After my rather nightmarish start in Seoul, I arrived in the Hongdae neighbourhood of the city. Emerging from exit 3 at the Hongik University metro stop, I was struck by just how busy the tree-lined street was, with cafes, bars and restaurants running both sides of a sort of central park area down the middle separating two small roads. I suspect this was once a tram track as there appears to be some rails still embedded in parts of the path. What surprised me more, however, was the rather well-dressed people having picnics complete with blankets, booze and cool boxes plus a smattering of goodies bought from the surrounding eateries. Remarkably, this was at 10 o’clock at night!
This university neck-of-the-woods seems to exude effortless cool and I think I spot Seoul’s ‘hipster’ crowd everywhere. They are natty in their dress sense, clean lines, no bold brands or patterns. The men wear rolled-up chinos with button-down shirts under round-neck sweaters, tailors jackets or long woollen coats and paired with daps or smart trainers. A lot of the people I see sport thick-rimmed glasses and of course carry an obligatory Samsung device. Thankfully, there is no facial hair in sight – a boon to us facially follically challenged folk (sorry beardy Shoreditch) – and I think, with my usual wardrobe, this is a crowd I could easily slip into, were it not for my living out of the restraints of a backpack at present.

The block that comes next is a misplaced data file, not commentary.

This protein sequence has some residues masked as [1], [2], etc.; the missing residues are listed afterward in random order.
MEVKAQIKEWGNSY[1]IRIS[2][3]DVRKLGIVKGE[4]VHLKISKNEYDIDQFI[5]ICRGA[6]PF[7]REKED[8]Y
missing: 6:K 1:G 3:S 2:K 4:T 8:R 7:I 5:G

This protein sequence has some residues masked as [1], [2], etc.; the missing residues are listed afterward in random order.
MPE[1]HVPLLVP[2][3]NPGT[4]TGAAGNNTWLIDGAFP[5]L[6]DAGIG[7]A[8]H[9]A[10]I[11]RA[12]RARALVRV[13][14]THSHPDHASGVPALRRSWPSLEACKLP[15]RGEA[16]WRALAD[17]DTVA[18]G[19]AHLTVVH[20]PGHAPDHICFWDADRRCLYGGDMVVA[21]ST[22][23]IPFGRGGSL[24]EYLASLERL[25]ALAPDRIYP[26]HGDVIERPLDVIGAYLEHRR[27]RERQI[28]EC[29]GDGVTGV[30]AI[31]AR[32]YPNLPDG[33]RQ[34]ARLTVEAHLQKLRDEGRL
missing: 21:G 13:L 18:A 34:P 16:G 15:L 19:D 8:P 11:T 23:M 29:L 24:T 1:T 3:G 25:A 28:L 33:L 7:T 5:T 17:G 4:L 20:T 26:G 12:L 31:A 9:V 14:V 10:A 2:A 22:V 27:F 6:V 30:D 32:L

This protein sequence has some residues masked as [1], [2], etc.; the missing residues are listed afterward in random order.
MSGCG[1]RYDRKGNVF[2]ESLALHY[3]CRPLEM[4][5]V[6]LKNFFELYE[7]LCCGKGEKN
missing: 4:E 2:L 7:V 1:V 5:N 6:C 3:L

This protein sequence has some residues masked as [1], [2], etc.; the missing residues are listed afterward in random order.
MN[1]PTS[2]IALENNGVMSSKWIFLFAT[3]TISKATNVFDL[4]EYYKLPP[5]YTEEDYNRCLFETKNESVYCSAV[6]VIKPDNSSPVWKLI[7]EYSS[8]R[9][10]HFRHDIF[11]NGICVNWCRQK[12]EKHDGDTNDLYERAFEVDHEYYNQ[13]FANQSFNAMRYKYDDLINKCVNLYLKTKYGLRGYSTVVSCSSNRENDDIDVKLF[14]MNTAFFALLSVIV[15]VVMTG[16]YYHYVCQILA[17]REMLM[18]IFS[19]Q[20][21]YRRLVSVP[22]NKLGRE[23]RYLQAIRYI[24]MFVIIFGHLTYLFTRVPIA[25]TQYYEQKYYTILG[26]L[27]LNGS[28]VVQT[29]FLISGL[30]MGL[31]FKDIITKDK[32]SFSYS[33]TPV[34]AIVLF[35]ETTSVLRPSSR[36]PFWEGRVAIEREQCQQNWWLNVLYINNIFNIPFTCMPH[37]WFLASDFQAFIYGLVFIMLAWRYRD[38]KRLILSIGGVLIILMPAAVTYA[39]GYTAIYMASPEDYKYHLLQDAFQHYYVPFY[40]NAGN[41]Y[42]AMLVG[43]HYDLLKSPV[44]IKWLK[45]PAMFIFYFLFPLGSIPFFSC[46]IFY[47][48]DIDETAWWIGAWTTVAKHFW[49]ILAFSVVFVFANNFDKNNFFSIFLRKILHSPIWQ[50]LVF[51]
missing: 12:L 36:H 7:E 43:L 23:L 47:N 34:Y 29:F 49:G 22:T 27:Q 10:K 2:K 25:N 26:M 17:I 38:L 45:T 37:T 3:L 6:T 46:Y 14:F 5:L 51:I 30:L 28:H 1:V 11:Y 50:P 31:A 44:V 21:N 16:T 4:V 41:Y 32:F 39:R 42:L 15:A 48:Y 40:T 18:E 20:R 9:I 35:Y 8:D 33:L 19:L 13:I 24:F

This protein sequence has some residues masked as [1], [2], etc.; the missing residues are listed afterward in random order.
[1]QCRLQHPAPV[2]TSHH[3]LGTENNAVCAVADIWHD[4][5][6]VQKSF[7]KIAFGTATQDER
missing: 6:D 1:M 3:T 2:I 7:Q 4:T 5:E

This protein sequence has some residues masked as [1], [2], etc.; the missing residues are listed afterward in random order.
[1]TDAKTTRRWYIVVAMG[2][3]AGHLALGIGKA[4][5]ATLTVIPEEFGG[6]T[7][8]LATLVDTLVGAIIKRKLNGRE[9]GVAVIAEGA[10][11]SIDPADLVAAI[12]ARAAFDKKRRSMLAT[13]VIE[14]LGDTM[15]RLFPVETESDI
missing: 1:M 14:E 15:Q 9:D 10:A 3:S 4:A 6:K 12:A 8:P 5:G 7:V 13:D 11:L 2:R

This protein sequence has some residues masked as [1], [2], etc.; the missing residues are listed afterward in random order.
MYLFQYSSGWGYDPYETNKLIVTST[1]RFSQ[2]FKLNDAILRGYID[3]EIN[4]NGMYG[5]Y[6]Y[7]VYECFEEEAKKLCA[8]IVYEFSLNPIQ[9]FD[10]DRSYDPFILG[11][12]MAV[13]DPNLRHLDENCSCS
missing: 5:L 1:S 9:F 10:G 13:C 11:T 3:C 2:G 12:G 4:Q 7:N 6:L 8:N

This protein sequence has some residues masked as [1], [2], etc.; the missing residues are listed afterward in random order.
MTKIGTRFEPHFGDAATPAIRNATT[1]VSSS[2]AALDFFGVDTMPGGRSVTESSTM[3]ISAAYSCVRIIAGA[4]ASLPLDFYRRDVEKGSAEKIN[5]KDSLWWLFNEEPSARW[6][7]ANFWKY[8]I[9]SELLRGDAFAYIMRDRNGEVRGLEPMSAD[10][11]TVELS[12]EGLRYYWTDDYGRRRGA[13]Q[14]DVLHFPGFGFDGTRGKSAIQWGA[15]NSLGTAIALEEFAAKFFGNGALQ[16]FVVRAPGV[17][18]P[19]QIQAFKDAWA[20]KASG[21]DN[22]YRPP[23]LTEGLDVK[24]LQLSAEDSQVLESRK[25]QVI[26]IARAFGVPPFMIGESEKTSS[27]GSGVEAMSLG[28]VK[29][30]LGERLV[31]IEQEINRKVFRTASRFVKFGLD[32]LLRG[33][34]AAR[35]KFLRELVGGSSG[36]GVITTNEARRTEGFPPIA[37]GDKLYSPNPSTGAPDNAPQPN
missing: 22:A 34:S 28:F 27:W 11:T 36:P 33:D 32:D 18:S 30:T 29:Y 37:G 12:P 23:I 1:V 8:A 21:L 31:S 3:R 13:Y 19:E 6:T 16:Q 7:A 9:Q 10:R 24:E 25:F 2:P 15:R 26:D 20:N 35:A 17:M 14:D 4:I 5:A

The next morning, I venture further afield after a not-so-quick quick stop at a local bakery for a green plum tea and a fresh cranberry and raisin bun. This time I leave at exit 7 and the atmosphere initially seems different, with some run-down buildings and litters. Two minutes’ walk later and I’m back in the cool Hongdae vibes with ubiquitous coffee shops, and independent boutiques, shops and stores nestled into every quirky corner.
There aren’t many pavements around these parts on the intriguing and somewhat beguiling backstreets but pedestrians are king here as any cars, with their hazard lights flashing, move at snail’s pace giving way to window-shopping wanderers.
Looking around, each building is different making a rather hodgepodge but pleasing aesthetic. Stings of spaghetti-like telephone and electricity wires dress every street like high-tech bunting, while neon signs and purposeful street art complete the multicoloured picture.
As I step into one independent clothes shop for men, I’m greeted by the shop assistant (possibly the owner too) welcoming me to the store and reassuring me that I am welcome to try things on. There is no hard sell and he is equally cheery as I leave without making a purchase. Each place I pop my head into or stop for a bite or quick cuppa is the same and it feels like I’ve been here years.